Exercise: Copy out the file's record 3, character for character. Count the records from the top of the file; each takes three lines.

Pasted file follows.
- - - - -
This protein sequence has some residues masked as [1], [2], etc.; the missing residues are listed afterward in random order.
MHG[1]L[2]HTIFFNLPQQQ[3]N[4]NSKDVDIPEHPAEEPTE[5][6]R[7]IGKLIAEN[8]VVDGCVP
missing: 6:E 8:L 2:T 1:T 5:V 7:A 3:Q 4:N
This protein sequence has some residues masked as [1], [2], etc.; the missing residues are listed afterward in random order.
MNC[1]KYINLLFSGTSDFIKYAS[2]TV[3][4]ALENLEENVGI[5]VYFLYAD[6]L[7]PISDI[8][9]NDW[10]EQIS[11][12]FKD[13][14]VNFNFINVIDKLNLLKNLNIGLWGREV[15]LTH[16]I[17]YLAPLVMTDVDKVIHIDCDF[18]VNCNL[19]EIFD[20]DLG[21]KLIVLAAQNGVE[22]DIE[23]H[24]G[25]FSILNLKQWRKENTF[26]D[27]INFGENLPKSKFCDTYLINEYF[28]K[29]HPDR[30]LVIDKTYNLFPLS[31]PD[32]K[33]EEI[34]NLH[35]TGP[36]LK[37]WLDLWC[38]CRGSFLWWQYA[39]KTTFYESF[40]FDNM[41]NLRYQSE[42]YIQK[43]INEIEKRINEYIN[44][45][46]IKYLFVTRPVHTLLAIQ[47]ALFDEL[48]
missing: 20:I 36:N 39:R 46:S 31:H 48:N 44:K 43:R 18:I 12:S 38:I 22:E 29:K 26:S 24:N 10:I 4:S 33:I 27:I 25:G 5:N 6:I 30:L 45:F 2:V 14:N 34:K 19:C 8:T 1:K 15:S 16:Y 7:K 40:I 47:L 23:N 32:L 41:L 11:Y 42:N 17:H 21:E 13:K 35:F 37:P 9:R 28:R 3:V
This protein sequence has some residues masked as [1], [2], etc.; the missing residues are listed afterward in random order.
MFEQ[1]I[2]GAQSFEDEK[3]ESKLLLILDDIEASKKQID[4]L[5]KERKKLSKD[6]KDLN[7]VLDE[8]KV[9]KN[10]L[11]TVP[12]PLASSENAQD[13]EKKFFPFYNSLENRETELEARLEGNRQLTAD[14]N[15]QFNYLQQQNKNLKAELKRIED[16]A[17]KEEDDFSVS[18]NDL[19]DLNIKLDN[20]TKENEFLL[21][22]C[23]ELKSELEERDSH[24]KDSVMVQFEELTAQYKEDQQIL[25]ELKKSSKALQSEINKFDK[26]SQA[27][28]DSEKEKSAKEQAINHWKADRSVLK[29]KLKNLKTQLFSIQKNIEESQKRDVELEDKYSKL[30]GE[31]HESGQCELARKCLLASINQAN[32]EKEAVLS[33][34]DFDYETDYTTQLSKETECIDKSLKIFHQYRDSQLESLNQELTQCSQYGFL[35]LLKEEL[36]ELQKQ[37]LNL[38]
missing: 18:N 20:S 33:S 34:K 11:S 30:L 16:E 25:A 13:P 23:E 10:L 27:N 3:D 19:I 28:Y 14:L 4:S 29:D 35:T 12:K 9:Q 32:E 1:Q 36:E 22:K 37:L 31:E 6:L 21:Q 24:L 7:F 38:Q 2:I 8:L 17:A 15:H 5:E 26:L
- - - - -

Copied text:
This protein sequence has some residues masked as [1], [2], etc.; the missing residues are listed afterward in random order.
MFEQ[1]I[2]GAQSFEDEK[3]ESKLLLILDDIEASKKQID[4]L[5]KERKKLSKD[6]KDLN[7]VLDE[8]KV[9]KN[10]L[11]TVP[12]PLASSENAQD[13]EKKFFPFYNSLENRETELEARLEGNRQLTAD[14]N[15]QFNYLQQQNKNLKAELKRIED[16]A[17]KEEDDFSVS[18]NDL[19]DLNIKLDN[20]TKENEFLL[21][22]C[23]ELKSELEERDSH[24]KDSVMVQFEELTAQYKEDQQIL[25]ELKKSSKALQSEINKFDK[26]SQA[27][28]DSEKEKSAKEQAINHWKADRSVLK[29]KLKNLKTQLFSIQKNIEESQKRDVELEDKYSKL[30]GE[31]HESGQCELARKCLLASINQAN[32]EKEAVLS[33][34]DFDYETDYTTQLSKETECIDKSLKIFHQYRDSQLESLNQELTQCSQYGFL[35]LLKEEL[36]ELQKQ[37]LNL[38]
missing: 18:N 20:S 33:S 34:K 11:S 30:L 16:E 25:A 13:P 23:E 10:L 27:N 3:D 19:I 28:Y 14:L 4:S 29:D 35:T 12:K 9:Q 32:E 1:Q 36:E 22:K 37:L 31:E 6:L 21:Q 24:L 7:F 38:Q 2:I 8:L 17:A 15:H 5:E 26:L